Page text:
This so-called Minsk I ceasefire was violated continuesly, and got out of control in January 2015. In February, Ukraine, Lugansk, Donetsk and Russia agreed to the Minsk II accords, and a new ceasefire was born. However, this ceasefire was violated intensively in the first week when pro-Russian separatists opened an offensive on the strategic city of Debaltseve, which eventually led to their victory when the Ukrainian army retreated from the area. After this offensive, both parties seem to abide by the Minsk II accords, although fighting remains an every-day activity. 

Sanctions on eastern Ukraine and Russia remain.


Parliamentary elections

After winning the presidential elections of 25 May 2014, President Poroshenko announced that he intended to hold early parliamentary elections as soon as the political chaos in the East had been resolved. On 25 August Poroshenko dissolved the parliament and announced that early elections would be held on 26 October 2014. In late July Prime Minister Arseniy Yatsenyuk already announced that he wanted to resign, after two parties left the coalition government. However, parliament voted against this, forcing him to remain Prime Minister until the early elections. These elections on 26 October were won, by an overwhelming majority, by pro-Western parties. Yatsenyuk’s People’s Front ended as the single largest party. Preliminary single-mandate districts results showed, however, that Poroshenko’s Bloc will likely have the most MPs overall. 

Despite all the changes in the country, “attempts to bribe voters in this election were probably as common as under President Viktor Yanukovych”, said a local observer from the Ukrainian OPORA election watchdog. The police had opened several criminal cases regarding voter bribing. In their preliminary findings and conclusions on the parliamentary elections, the OSCE stated that “there were a number of credible allegations of vote buying, many of which are being investigated by the authorities”. But in general, candidates were free to campaign, and the election campaign was competitive and visible. Misuse of administrative resources was not named as an issue of major concern, unlike in previous elections. Overall, the OSCE’s preliminary findings showed that democratic principles were generally respected.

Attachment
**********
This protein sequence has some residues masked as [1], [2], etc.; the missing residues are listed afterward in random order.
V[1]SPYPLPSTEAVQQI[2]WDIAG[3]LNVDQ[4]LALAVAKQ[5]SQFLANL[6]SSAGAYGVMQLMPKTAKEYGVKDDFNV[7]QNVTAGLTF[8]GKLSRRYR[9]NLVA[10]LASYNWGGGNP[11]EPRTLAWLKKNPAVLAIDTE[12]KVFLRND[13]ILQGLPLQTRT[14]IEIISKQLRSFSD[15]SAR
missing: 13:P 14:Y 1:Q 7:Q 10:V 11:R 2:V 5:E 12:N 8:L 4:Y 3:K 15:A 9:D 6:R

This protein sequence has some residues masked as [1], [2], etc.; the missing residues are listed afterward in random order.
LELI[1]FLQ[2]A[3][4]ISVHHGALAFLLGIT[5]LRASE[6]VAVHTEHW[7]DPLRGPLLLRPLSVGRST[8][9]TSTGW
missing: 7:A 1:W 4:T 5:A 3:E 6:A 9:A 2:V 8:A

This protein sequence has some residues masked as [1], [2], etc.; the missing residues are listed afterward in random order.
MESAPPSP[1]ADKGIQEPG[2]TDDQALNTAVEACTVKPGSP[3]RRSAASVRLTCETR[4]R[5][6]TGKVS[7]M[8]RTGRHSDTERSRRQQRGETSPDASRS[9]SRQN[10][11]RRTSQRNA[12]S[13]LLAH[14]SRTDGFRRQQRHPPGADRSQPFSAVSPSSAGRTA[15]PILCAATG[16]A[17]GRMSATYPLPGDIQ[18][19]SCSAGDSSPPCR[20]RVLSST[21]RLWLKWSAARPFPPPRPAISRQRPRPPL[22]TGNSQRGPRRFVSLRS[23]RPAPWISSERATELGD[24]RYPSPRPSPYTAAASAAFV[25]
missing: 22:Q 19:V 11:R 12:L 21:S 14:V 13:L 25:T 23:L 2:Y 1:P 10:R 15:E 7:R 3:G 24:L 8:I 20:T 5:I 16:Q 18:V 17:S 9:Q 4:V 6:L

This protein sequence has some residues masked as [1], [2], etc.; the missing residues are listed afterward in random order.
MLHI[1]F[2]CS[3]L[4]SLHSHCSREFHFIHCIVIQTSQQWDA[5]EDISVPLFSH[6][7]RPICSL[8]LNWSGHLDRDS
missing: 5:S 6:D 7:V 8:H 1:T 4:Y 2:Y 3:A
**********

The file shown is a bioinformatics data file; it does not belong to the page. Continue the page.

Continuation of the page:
Election results 2014
With all votes counted, the Central Election Commission (CEC) showed six parties passing the 5 percent electoral threshold and thus entering Ukrainian Parliament. Far right-wing party Svoboda seems not to have made it into parliament, with 4.71 percent of the votes.

Party Seats party lists* Seats constituencies** Total %
People's Front  64   18   82   22,14 %
Petro Poroshenko Bloc  63   69   132   21, 82 %
Self Reliance Party  32   1   33   10,97 %
Opposition Bloc  27  2   29   9,43 %
Radical Party of Oley Lyashko  22  0   22   7,44 % 
Batkivishina  17   2   19   5,68 % 
All-Ukrainian Union "Svoboda"  -  6  6  4,71 %
Strong Ukraine  -   1   1  3,10 %
Zastup  -   1  1  2,65 %
Right Sector  -  1  1  1,81 %
Volia  -  1  1  -
Independent single constituencies  -  -  -  -

* Proportional lists
** Single-mandate constituencies

Voter turnout was 52.4 percent. Remarkable is that 64 MPs were re-elected to parliament who had voted for the highly controversial laws of 16 January, which then President Viktor Yanukovych’s Party of Regions pushed through parliament amid the Maidan movement, severely limiting certain rights, including the freedom to association.

Aftermath - Opposition reaction
Three days after the elections, the far-right wing party Svoboda released a statement claiming ‘mass falsifications’ based on the difference between the exit polls (which gave Svoboda 6.3 percent of the votes) and the actual results. The party believes that it had in fact passed the 5 percent threshold, and that the alleged falsifications are the result of efforts by Russian President Putin and his ‘agents’’ in Ukraine. CEC Chair Mikhail Ohendovski promised the party to check the ballot protocols of the districts where Svoboda believes falsifications took place.

'Elections' in Donetsk and Luhansk
In the East, polling stations did not open in the areas controlled by separatists, designated as the so-called Donetsk and Luhansk “People’s Republics”. These two breakaway regions held their own elections on 2 November 2014. They insisted they will never again be part of Ukraine. During the regular parliamentary elections on 26 October only 42 percent of the people in the Donetsk region and 26 percent in Luhansk were able to vote. As a result, 27 out of 450 parliamentary seats (also including the seats representing the annexed Crimea region) will be left vacant.

The EU has not recognized the elections of 2 November in the Donbas and stated that they were illegal. Chairman of the Foreign Affairs Committee of the European Parliament said that: “The EU will not recognize these illegitimate elections, held contrary to Ukrainian legislation. In addition, such elections contradict the Minsk Protocol and are aimed at breaking the peace process in the Donbas region.” EU Foreign Policy Chief Federica Mogherini called the vote an "obstacle to peace". Also the OSCE said it would have nothing to do with the elections and the organisation did not send any international observers.